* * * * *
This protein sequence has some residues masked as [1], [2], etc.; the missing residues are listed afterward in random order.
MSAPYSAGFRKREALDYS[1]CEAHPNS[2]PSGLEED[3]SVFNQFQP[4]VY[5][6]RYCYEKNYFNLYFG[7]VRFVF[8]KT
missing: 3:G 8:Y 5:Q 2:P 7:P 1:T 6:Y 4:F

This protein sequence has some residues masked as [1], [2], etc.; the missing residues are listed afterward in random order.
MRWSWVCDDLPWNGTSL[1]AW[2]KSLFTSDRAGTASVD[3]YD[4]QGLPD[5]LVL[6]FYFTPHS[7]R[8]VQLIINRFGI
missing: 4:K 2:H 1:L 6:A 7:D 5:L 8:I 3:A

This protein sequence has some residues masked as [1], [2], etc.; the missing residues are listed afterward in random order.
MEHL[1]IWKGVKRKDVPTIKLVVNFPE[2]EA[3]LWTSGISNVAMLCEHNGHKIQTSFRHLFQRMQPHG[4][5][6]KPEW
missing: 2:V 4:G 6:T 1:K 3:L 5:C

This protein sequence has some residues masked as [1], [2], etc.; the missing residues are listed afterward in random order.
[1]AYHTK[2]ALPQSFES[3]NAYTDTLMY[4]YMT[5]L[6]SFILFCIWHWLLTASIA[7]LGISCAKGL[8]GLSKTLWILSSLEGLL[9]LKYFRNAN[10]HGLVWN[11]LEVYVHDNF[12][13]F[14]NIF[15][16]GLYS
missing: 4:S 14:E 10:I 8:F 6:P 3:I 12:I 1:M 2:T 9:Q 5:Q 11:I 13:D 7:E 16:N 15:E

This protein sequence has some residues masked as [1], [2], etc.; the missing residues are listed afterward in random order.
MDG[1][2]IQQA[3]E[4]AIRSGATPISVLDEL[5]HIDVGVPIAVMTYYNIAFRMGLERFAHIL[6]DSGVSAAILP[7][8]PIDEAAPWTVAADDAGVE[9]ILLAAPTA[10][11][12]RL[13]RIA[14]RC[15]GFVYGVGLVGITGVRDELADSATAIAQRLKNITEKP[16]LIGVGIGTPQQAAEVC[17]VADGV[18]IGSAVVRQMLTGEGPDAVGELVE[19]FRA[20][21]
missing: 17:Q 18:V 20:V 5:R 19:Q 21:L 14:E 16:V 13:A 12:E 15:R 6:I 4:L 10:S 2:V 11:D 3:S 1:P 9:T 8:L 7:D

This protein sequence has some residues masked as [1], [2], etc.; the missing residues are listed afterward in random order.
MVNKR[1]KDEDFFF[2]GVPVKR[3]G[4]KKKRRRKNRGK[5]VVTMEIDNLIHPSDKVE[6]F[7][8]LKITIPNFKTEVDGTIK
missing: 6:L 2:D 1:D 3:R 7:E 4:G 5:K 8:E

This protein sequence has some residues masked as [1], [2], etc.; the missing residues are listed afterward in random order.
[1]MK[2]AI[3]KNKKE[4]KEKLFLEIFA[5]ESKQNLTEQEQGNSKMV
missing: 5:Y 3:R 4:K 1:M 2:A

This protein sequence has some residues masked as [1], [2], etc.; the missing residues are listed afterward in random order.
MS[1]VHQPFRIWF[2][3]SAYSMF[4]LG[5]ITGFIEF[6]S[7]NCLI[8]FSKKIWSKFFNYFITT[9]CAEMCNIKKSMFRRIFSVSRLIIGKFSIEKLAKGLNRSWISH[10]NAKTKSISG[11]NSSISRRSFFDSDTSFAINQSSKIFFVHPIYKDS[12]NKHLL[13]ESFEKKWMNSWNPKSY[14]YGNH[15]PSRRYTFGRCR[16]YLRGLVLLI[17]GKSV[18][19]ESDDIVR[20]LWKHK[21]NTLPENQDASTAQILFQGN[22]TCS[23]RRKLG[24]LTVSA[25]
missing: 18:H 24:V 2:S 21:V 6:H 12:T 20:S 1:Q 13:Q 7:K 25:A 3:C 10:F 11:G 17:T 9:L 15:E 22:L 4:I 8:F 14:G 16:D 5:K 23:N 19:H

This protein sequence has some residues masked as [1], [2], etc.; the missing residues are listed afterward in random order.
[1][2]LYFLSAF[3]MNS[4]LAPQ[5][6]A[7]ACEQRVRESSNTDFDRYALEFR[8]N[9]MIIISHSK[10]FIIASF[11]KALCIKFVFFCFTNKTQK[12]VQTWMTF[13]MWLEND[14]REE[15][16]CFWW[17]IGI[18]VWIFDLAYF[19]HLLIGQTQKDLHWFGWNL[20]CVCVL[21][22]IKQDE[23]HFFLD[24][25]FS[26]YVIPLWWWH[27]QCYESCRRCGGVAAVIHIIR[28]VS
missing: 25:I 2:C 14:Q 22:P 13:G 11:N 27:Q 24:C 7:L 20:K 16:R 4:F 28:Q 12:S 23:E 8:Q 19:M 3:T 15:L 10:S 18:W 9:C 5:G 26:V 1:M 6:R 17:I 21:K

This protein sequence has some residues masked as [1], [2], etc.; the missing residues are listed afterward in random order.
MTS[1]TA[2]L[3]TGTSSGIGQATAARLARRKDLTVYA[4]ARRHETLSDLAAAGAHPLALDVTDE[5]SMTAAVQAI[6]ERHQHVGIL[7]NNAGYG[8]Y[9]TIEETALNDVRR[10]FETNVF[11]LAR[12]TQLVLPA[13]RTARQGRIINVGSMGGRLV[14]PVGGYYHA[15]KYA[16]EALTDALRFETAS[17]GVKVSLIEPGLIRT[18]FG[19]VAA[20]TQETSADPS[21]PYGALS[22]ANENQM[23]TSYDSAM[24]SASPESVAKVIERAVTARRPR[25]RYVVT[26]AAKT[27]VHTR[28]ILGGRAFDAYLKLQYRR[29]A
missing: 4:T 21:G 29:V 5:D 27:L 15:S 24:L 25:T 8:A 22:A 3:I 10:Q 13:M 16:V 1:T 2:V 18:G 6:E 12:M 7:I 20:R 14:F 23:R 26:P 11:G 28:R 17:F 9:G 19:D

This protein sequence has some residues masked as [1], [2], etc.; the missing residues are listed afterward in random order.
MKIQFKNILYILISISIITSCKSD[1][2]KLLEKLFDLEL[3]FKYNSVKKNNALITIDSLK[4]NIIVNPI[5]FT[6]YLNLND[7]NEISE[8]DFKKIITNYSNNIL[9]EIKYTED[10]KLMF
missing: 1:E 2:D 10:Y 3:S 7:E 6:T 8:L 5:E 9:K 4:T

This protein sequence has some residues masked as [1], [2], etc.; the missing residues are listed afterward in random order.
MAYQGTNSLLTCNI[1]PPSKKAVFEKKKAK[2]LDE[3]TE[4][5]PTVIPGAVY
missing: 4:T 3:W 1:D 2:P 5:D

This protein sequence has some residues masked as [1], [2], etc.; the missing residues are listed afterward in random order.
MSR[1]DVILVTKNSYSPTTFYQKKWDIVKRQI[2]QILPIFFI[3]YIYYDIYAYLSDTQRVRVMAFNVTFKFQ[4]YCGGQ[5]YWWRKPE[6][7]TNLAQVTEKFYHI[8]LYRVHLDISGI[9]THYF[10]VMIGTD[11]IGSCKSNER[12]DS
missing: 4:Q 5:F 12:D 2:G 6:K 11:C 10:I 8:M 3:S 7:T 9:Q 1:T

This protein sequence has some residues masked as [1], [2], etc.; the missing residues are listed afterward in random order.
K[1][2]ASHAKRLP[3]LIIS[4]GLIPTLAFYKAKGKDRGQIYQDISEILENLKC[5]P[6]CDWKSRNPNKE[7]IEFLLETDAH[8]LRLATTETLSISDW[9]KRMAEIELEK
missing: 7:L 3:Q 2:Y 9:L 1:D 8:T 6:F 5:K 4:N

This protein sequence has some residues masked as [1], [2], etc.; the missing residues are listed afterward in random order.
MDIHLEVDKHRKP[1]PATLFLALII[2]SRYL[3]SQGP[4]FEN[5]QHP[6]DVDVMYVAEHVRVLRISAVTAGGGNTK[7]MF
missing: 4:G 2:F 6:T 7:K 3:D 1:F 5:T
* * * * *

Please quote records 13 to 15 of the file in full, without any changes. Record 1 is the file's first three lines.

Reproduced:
This protein sequence has some residues masked as [1], [2], etc.; the missing residues are listed afterward in random order.
MSR[1]DVILVTKNSYSPTTFYQKKWDIVKRQI[2]QILPIFFI[3]YIYYDIYAYLSDTQRVRVMAFNVTFKFQ[4]YCGGQ[5]YWWRKPE[6][7]TNLAQVTEKFYHI[8]LYRVHLDISGI[9]THYF[10]VMIGTD[11]IGSCKSNER[12]DS
missing: 4:Q 5:F 12:D 2:G 6:K 11:C 10:I 8:M 3:S 7:T 9:Q 1:T

This protein sequence has some residues masked as [1], [2], etc.; the missing residues are listed afterward in random order.
K[1][2]ASHAKRLP[3]LIIS[4]GLIPTLAFYKAKGKDRGQIYQDISEILENLKC[5]P[6]CDWKSRNPNKE[7]IEFLLETDAH[8]LRLATTETLSISDW[9]KRMAEIELEK
missing: 7:L 3:Q 2:Y 9:L 1:D 8:T 6:F 5:K 4:N

This protein sequence has some residues masked as [1], [2], etc.; the missing residues are listed afterward in random order.
MDIHLEVDKHRKP[1]PATLFLALII[2]SRYL[3]SQGP[4]FEN[5]QHP[6]DVDVMYVAEHVRVLRISAVTAGGGNTK[7]MF
missing: 4:G 2:F 6:T 7:K 3:D 1:F 5:T